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MikeRobinson

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MikeRobinson last won the day on June 17

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  1. I have the experience of routinely cooking for a family which includes "folks from every preference." Therefore, I stick my remote-reading electronic thermometer into the piece of meat that I've resigned to become shoe-leather, and subtract from there. In each case, I'm looking for a target temperature 10ºF below my actual target. (140 = medium rare, etc.) I take the meat off the grill at each temperature point, "tent" it under aluminum foil for about ten minutes, and watch as it "coasts up" the additional ten degrees to arrive at the target. It works every time. Al
  2. Well, I don't know if I'm a proper participant in this discussion, but ... Even though I bought an "Akorn Senior" for my dad, my grill of choice is a tabletop ... non-ceramic ... "Akorn, Jr." It's lightweight, is easy to take on camping trips (where it can easily be set on any available surface), and cooks great food. (Because: by now, I've learned how to work with it.) But, really, "it depends entirely on your situation." I frequently take my grill on car-camping trips ... my dad never does. "Popularity" is an entirely subjective decision. Therefore, carefully eva
  3. I personally think that "what's really significant about a 'kamado' grill" is not the construction of the grill itself, but the cooking method – it is a charcoal-fired convection oven. The meat is cooked mostly by recirculating hot air, passing between the body of the grill and the inner liner. Ceramic will give it more "heat inertia," but I suspect that "radiant heat" is much less important than with other styles of grills which entirely depend on it. A few years ago, I bought a "toaster oven" that had a convection ("turbo ...") feature, and I was very surprised as to the differ
  4. Definitely – anything that you plan to use in the fire chamber should first be brought up to fire temperature.
  5. "Crumpled up aluminum foil" is a "Waffle House® trick" that I actually saw being used at a Waffle House. Otherwise, a plastic scrubber or a Brill-O® Pad will work very nicely. Be sure to give the grill plenty of time to dry thoroughly.
  6. Cswschweiz, you will find that, if you immediately close both the top and the bottom vents at the conclusion of your "cook," you will be left with a substantial amount of unburned charcoal. For my "junior," I simply let it fall into the bottom pan, remove the pan, and pour it back into the charcoal bag for next time. It's really surprising how little charcoal is consumed ... I think that this is because of the "convection oven" nature of the grill itself. The meat is mostly cooked by recirculating hot air, not by radiant heat from the coals as in a "Smokey Joe."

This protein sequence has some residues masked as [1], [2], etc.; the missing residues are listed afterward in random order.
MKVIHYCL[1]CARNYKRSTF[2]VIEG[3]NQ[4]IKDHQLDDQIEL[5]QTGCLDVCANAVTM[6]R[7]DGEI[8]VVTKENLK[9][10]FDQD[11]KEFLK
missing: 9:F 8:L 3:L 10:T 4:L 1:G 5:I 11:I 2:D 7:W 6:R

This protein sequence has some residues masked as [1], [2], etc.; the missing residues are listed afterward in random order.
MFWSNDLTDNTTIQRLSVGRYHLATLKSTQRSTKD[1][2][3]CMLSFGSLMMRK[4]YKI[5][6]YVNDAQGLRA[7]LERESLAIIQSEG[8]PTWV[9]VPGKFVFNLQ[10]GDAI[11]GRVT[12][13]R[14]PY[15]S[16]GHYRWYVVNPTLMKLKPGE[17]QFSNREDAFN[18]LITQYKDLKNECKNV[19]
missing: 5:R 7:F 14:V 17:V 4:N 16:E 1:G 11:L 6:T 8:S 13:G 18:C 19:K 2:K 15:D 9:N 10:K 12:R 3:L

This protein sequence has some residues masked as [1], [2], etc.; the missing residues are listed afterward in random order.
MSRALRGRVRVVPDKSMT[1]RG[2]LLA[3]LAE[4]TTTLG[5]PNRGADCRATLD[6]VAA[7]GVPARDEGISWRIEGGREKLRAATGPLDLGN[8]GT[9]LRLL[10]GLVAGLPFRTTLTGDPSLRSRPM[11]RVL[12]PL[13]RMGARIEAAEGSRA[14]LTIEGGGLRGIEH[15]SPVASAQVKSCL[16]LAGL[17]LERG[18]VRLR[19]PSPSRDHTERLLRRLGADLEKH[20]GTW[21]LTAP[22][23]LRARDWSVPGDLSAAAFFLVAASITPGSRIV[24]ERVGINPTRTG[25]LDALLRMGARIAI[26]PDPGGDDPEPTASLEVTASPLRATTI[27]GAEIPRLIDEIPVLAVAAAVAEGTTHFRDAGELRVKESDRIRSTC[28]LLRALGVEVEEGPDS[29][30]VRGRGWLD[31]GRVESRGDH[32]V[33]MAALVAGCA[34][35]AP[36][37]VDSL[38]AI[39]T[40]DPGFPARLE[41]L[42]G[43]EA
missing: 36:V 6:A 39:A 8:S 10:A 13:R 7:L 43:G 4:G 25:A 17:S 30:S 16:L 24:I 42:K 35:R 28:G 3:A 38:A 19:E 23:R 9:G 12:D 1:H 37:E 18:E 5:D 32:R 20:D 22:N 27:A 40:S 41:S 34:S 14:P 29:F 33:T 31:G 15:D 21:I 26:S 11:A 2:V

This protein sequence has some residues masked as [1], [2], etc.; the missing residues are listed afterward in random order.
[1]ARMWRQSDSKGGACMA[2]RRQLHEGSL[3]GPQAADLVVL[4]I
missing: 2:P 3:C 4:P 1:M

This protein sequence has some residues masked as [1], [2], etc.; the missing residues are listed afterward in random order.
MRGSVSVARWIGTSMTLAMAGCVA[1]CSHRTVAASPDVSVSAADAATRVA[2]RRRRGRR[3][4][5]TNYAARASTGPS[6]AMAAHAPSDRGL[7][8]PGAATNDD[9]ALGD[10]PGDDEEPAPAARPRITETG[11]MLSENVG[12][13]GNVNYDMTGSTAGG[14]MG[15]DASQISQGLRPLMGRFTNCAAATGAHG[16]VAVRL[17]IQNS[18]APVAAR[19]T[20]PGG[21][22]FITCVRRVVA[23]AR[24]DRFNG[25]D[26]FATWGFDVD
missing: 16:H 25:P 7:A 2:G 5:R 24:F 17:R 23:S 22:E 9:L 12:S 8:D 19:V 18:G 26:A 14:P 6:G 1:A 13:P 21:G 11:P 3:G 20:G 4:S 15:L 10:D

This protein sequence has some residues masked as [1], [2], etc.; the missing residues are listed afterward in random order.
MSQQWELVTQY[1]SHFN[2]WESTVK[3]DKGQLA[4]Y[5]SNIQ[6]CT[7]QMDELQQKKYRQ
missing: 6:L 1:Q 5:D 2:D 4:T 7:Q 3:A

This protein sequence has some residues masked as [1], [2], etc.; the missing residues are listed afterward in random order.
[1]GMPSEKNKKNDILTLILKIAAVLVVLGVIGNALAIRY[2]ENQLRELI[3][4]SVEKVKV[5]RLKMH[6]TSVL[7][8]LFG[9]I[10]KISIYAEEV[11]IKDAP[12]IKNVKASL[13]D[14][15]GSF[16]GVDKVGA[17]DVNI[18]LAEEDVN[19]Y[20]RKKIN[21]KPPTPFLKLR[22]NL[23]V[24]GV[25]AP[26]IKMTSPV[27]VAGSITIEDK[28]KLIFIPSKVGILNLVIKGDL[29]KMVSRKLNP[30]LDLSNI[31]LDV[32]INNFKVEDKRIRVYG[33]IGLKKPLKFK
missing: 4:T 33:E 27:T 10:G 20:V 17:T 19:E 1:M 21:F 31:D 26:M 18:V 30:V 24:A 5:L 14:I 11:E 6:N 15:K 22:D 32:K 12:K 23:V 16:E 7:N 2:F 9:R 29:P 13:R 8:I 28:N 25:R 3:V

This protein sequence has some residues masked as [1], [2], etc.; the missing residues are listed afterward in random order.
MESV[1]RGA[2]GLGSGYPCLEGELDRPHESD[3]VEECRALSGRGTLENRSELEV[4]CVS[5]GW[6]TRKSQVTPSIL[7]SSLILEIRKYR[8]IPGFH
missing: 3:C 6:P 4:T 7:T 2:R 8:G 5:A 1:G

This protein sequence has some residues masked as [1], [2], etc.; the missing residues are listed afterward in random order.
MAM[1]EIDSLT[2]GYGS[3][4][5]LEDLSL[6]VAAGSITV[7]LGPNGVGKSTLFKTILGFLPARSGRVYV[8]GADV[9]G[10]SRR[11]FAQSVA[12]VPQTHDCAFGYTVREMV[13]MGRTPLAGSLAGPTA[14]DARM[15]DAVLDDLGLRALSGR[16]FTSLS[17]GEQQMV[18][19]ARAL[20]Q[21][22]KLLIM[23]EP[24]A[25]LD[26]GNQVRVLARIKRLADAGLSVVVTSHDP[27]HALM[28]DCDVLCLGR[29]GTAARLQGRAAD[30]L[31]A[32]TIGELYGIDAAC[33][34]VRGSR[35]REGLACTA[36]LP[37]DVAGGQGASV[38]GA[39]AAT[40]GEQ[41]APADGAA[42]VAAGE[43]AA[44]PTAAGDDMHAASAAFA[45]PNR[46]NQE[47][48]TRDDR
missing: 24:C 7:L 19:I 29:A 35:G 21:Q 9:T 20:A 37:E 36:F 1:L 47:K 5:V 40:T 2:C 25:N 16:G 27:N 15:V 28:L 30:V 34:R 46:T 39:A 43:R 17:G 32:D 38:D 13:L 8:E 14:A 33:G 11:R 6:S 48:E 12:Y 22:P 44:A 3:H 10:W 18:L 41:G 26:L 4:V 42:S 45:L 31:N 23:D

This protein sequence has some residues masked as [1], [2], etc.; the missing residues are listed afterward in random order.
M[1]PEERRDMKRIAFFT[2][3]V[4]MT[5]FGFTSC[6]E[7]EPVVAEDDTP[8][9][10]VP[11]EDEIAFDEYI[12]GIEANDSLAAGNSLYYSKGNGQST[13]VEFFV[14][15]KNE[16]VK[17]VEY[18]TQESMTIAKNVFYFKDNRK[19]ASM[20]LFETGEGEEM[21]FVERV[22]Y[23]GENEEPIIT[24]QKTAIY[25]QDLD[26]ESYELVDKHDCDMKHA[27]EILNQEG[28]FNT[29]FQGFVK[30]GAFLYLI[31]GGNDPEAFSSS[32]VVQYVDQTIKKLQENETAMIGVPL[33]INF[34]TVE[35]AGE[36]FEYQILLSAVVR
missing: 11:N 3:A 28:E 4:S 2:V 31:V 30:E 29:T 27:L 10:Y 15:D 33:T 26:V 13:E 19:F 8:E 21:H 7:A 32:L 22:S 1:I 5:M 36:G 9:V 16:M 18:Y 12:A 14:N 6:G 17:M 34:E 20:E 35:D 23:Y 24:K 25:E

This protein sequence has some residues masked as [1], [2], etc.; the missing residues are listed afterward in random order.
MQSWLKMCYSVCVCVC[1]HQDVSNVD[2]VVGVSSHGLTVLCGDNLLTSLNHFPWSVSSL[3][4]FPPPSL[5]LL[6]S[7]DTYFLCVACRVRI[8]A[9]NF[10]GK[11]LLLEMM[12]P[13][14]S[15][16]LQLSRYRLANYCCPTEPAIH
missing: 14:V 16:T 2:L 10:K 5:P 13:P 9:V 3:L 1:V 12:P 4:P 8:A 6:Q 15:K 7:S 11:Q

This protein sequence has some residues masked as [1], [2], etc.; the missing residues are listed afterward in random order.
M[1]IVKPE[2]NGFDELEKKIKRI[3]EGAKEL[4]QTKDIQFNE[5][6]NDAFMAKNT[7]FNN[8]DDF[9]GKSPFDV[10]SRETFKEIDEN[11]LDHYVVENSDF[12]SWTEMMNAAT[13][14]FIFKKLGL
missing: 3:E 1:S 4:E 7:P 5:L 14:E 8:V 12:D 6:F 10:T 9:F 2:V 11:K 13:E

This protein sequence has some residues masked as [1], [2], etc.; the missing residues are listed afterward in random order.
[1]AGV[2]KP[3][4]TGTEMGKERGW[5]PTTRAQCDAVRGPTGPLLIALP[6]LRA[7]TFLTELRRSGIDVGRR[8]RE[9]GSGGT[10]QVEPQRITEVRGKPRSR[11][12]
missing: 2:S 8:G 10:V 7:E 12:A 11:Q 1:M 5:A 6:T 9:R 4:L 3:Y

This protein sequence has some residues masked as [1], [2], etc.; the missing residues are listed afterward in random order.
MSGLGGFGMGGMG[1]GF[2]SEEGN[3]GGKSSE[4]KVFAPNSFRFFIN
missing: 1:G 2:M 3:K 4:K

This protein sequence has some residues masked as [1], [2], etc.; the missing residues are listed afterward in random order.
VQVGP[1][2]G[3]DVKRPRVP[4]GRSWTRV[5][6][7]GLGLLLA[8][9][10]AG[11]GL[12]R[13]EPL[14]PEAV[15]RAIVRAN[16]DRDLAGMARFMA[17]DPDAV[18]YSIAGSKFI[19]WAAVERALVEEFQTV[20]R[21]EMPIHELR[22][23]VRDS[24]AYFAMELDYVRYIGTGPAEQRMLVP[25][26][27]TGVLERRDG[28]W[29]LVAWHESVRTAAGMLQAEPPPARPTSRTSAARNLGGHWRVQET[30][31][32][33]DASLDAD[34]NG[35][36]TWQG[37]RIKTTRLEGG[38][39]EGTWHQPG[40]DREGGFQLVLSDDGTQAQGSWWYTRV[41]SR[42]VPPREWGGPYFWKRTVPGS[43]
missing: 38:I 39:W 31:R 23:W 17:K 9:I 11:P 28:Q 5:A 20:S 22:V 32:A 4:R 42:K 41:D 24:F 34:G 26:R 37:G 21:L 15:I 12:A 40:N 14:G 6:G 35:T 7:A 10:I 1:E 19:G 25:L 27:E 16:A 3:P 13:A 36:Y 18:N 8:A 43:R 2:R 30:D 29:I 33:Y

7. By "storing the ash pan upside down," immediately removing the charcoal and ash the next day, and thoroughly cleaning everything, I'm preventing anything that would allow moisture to accumulate anywhere. I maintain the cast-iron grate exactly as I do any of my very-many pieces of cast iron cookware: using sandpaper to remove any tiny spot of rust and "seasoning" the grate as I've described in another thread. Nothing ever sticks to the grill. I have never seen any rust anywhere on the body of the unit, but if I ever did I would immediately zap it with heat-resistant stove paint
  8. Thank you all, once again, for all of your responses. I sincerely appreciate it, and I'm learning a lot. In all of the above, I think that I do understand the various issues clearly. I use food temperature – right now – exclusively, and very successfully. I'm beginning to get the sense that you folks are talking about cooking techniques that I simply haven't experimented with yet: "smoking" vs. "roasting," and (I presume, "because of that ...") indirect heat. I've never yet even tried to use a deflector, nor to cook a wood-fired pizza. In ot
  9. (Failed to note that I scrub the grates "in the kitchen sink," not on the grill.)
  10. "Resting" is the secret to many kinds of meat cooking – even in your kitchen stove. First of all, when you remove the meat from the heat, its internal temperature will continue to rise, about 10ºF. (Which is the difference between the "medium rare" that you were shooting for and the "medium" that you got. Take the food off "ten degrees early," then "tent it" under aluminum foil, leaving the food thermometer in place.) "Cooking" is a very disruptive process. When you take the meat off the heat, subtle changes begin to happen that can't happen "on the fire." Sometimes I'll cook
  11. I meant for my question to be "open-ended" and to hopefully gather a wide range of responses. All of which are greatly appreciated. "I'm learning." The key point that I'm looking for is, for instance, "when a heat deflector is in play." That's exactly what I meant by "a situation." Likewise the different kinds of cooking. I'm interested in learning more about what these various scenarios are, that would prompt you to take [more ...] guidance from one temperature reading vs. the other, given of course that both of them are available to you at the same time and you will be payin
  12. After several years, my grill continues just as nice as it did the day I took it out of the box. That's because of the cleaning ritual that I follow the next day after every cook. It goes like this: Remove the ash pan, empty it, and set aside. Gather up all charcoal and smoking chips and put them back into their bags for re-use. Remove the inner lining and, with a dry plastic scrubber, thoroughly clean all surfaces (including the ash pan) inside and out. Meticulously remove all ash from the bottom and scrub off any carbon deposits. (These materials will absorb and
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